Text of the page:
Four years old 5 ft high ‘Hamlin’ citrus plants at Southwest Florida Research and Education Center, Immokalee, FL, United States were pruned to encourage the development of young shoots needed for psyllid reproduction and development. Once infested with D. citri, 20 shoots were assigned randomly to two groups designated for release of S. barberi and control with no release. The number of psyllid nymphs (mostly younger instars 2nd and 3rd) were counted on each shoot using the14X Triplet Hasting Magnification hand lens. Shoots were enclosed with sleeve cages made from fine mesh organdy. Those assigned for the predator’s release received one adult S. barberi per shoot with a colony averaging 28–32 nymphs. Data regarding the consumption of psyllid nymphs and the emergence of adult psyllids in all cages were recorded at an interval of 1 day. S. barberi were moved to new shoots within the same age range of D. citri nymphs every 2–3 days until death. The previously used shoots were brought to the laboratory, and D. citri nymphs and adults were counted. In total, 42 nymphal colonies were used in the five cohorts, the first three cohorts with 10 nymphal colonies in each and 4th and 5th cohort with 7 and 5 colonies, respectively. All nymphs in the control colonies (n = 10) were allowed to develop to adulthood and counted in the laboratory.
A generalized linear model (GLM) procedure was used for Analysis of Variance (ANOVA) followed by Fisher’s least significant difference (LSD) test at P = 0.05 to discern differences in number of eggs and nymphs consumed under light and dark conditions. Data on larval survival to pupation and adult eclosion were analyzed by using the GLIMMIXMACRO model with a logit link function to transform data (SAS Institute, 2012). The data for egg and larval development time (days), fecundity, fertility (percent eggs hatched and the number of larvae per female), adult longevity, nymphal consumption by predators in the greenhouse and field experiments were analyzed by PROC GLM and treatment means separated using LSD.
Feeding of S. barberi on Eggs and Nymphs of D. citri
There was no significant difference in the consumption of eggs and nymphs by S. barberi between light and dark condition (P > 0.05) except for eggs at 12 h (F1 = 4.35, P = 0.05) when consumption rate averaged 15.90 ± 2.4 in light and 9.70 ± 1.7 in the dark (Table 1).
Table 1. Number (Mean ± SE) of eggs and small or large nymphs of Diaphorina citri consumed by adult Sympherobius barberi during 24 h under light or dark conditions.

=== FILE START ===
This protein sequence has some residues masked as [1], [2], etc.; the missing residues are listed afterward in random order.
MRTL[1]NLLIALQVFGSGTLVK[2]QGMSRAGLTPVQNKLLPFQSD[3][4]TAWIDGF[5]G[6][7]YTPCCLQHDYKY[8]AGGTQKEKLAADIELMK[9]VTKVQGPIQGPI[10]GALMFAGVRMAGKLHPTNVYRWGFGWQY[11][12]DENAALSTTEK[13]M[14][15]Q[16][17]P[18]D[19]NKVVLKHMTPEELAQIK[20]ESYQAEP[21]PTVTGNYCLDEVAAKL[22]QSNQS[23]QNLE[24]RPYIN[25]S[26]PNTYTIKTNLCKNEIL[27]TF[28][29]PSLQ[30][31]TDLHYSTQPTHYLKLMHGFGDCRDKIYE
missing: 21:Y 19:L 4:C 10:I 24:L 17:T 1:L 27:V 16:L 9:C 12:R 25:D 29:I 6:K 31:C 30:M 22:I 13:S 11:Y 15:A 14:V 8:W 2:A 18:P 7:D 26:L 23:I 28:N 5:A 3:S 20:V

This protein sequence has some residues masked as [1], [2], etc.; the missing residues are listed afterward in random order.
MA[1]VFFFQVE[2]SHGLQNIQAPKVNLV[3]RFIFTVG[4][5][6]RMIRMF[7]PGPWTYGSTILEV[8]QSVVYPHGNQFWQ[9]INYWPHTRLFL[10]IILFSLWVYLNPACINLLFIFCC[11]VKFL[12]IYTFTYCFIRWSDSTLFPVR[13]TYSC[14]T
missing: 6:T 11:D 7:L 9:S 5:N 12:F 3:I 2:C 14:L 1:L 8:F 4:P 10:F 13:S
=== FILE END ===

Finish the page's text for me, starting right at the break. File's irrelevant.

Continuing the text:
Development of S. barberi on D. citri and E. kuehniella Diets
The development time of the eggs from parents reared on the diets of E. kuehniella, D. citri, and nectar honey did not differ and averaged 5 days among the three diets (P > 0.05, Table 2). Larvae reared on the same three diets differed significantly in their development time to pupation (F2,27 = 39.54, P < 0.001, Table 2). Development time was prolonged on the diet of D. citri (15.70 ± 0.58 days), followed by the diets of E. kuehniella (12.40 ± 0.27 days) and nectar honey (10.30 ± 0.40 days). Larval survival to pupation was 100% on the diet of E. kuehniella and 70% on D. citri and none from those on nectar honey pupated. Pupal stage lasted 11.43 ± 0.43 days for those on the diet of D. citri and 9.80 ± 0.61 days for those on E. kuehniella and did not differ statistically (P > 0.05, Table 2). Adult emergence from the pupae was 100% on the diets of D. citri and E. kuehniella. There was no significant difference in adult longevity when tested on the diets of eggs of E. kuehniella and eggs or nymphs of D. citri (P > 0.05, Table 3). The provision of honey with the diet of D. citri did not improve adult longevity (P > 0.05, Table 3).
Table 2. Development time (Mean ± SE) of Sympherobius barberi on diets of Diaphorina citri, Ephestia kuehniella, and nectar honey.
Table 3. Longevity (Mean ± SE) of adult Sympherobius barberi on diets of Diaphorina citri, Ephestia kuehniella and nectar honey alone or mixed.